Organizational Change: Challenges in shipping open source firmware
Wednesday 2:15 p.m.–3 p.m.
Target audience: Developer
It’s (relatively) easy to ship the first version of a product and publish the source code on Github. What comes next is no less challenging: a service pack needs to be made, you need to start a community, to produce upstream releases, and to transform an organisation into one that breathes openness when a large part of it has not grown up in the free software world.
This is the story of what came after we shipped the first OpenPOWER machine with Free and Open Source firmware, and the associated challenges.
Many unique components go into an OpenPower firmware build. Some of these come from existing open source projects, and some of these come from existing proprietary projects that are now open sourced.
This talk will cover challenges (old and new) and strategies that have worked, haven’t worked, and are in the works.
Challenges include: Teams not used to FOSS development The mere concept of upstream Becoming an upstream project, rather than product Releasing downstream How we behave in creating official firmware releases and service for our machines in tandem with maintaining upstream code Internal bug trackers (plural) External bug tracker (singular) Documentation Specifications Conformance Testing (internal, external) Email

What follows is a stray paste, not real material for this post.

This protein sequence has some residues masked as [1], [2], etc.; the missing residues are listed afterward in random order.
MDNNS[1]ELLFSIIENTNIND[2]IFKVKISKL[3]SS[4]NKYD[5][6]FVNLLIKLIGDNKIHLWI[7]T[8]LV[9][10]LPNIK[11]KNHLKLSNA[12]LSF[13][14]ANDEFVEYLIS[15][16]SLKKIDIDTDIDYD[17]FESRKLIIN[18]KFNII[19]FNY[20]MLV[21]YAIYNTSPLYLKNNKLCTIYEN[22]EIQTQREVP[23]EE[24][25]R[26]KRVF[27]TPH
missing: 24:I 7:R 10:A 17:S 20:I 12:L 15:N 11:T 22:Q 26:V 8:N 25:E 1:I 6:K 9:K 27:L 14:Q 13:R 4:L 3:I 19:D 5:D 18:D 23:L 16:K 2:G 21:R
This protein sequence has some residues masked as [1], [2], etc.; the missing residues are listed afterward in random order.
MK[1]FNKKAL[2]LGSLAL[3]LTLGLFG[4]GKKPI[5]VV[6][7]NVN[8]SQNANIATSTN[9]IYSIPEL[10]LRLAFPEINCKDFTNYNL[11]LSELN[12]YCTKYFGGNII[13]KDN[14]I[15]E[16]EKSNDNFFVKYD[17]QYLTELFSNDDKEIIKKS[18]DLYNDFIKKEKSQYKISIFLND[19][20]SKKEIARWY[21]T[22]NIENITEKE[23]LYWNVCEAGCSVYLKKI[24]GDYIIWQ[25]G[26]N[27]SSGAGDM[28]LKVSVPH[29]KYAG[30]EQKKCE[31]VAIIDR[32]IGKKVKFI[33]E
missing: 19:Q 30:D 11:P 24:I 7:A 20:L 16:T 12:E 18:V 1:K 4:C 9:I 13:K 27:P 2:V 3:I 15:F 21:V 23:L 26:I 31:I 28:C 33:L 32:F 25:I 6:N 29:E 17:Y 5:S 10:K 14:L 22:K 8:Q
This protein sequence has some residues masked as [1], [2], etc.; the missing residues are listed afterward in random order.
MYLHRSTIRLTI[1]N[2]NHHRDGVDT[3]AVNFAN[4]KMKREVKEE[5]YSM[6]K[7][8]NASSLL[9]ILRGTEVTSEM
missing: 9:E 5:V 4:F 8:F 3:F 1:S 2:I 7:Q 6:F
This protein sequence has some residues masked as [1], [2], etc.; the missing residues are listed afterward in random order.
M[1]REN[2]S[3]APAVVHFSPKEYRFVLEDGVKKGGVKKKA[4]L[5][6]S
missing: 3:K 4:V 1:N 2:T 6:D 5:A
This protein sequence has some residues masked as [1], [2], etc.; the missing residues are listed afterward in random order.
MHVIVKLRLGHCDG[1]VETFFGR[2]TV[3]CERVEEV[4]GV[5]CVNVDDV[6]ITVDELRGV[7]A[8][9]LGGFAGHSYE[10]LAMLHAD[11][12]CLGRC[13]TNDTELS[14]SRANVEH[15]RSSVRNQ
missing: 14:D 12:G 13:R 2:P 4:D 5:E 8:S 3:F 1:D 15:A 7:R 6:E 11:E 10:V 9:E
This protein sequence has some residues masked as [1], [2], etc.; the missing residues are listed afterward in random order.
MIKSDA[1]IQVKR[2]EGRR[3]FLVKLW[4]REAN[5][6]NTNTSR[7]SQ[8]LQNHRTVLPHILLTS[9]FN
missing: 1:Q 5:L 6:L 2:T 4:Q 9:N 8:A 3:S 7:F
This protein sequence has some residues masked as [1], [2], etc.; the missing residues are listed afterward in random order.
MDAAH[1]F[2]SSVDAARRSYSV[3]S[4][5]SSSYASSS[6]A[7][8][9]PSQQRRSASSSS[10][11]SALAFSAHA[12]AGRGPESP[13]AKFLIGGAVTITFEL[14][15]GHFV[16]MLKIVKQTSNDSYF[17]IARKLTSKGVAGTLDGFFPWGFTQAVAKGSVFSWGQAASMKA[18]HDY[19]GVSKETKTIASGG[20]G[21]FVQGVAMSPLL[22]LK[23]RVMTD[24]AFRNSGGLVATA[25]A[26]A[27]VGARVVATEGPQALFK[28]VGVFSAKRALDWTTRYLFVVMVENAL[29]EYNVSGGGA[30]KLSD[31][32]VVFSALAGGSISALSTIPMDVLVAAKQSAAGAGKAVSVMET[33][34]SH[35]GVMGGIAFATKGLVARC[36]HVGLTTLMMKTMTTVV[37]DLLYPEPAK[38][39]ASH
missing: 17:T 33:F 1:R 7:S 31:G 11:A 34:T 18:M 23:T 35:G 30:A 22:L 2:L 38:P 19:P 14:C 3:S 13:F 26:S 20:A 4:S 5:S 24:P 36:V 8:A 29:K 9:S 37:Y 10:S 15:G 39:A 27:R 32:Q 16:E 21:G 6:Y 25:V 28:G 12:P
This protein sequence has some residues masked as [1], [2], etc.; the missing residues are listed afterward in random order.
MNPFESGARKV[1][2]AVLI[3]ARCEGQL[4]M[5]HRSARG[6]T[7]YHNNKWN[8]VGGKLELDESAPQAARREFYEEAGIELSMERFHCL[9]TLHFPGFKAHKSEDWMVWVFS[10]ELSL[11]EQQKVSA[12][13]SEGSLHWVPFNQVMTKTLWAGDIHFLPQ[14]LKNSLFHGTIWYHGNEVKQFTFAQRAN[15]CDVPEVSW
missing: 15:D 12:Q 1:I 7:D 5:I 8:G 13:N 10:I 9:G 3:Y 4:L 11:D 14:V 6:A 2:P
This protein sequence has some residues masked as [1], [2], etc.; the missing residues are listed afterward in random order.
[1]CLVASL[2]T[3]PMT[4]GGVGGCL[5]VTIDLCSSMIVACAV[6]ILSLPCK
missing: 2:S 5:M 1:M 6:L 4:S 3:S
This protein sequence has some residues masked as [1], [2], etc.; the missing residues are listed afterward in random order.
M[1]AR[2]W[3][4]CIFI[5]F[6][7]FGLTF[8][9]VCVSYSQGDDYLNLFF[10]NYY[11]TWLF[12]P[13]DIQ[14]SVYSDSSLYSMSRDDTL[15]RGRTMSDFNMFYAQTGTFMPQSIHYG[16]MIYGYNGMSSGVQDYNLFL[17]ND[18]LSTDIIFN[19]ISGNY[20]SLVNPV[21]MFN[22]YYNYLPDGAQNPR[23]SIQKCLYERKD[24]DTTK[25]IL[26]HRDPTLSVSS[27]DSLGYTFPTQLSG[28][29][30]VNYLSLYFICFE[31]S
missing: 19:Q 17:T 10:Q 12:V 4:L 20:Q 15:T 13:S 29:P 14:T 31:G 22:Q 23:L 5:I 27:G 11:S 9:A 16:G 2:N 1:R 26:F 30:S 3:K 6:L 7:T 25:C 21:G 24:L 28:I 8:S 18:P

Stewart currently works for IBM in the Linux Technology Center on OPAL, the OpenPOWER Abstraction Layer - open source firmware for POWER. He currently finds it weird when you don't have the source code to your firmware.
Previously, Stewart worked for Percona as Director of Server Development with a deep background in database internals including MySQL, MySQL Cluster, Drizzle, InnoDB and HailDB. He was one of the founding core developers of the Drizzle database server project which he worked on at Sun Microsystems and later Rackspace. He started in the database world at MySQL AB working on MySQL Cluster.